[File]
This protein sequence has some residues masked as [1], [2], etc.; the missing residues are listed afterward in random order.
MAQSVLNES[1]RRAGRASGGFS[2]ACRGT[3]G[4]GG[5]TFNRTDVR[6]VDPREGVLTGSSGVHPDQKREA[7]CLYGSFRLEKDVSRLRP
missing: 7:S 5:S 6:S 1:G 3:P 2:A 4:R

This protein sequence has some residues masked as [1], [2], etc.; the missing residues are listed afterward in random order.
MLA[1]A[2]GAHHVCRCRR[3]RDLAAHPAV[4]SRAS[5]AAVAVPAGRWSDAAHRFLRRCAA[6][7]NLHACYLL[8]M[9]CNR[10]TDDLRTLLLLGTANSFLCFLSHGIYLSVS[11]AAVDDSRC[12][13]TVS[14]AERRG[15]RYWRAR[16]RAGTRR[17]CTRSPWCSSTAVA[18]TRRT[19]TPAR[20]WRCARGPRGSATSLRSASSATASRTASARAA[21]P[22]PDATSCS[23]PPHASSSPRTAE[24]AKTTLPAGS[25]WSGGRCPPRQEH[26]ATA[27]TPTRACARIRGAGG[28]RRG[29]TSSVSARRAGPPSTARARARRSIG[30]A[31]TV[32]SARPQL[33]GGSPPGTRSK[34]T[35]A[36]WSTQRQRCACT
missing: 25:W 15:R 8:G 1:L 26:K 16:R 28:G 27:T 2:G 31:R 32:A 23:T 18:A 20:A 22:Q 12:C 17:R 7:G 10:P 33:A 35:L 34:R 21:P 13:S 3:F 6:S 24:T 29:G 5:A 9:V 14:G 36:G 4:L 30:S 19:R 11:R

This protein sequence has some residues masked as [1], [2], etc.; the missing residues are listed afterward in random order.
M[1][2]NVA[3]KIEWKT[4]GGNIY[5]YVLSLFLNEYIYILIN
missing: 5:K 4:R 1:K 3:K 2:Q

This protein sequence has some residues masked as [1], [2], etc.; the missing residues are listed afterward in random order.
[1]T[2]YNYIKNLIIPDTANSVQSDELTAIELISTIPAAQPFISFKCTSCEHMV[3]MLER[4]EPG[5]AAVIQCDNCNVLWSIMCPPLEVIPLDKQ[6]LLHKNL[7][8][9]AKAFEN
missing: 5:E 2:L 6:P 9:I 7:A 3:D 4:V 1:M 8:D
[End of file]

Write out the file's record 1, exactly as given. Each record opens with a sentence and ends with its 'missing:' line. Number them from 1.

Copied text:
This protein sequence has some residues masked as [1], [2], etc.; the missing residues are listed afterward in random order.
MAQSVLNES[1]RRAGRASGGFS[2]ACRGT[3]G[4]GG[5]TFNRTDVR[6]VDPREGVLTGSSGVHPDQKREA[7]CLYGSFRLEKDVSRLRP
missing: 7:S 5:S 6:S 1:G 3:P 2:A 4:R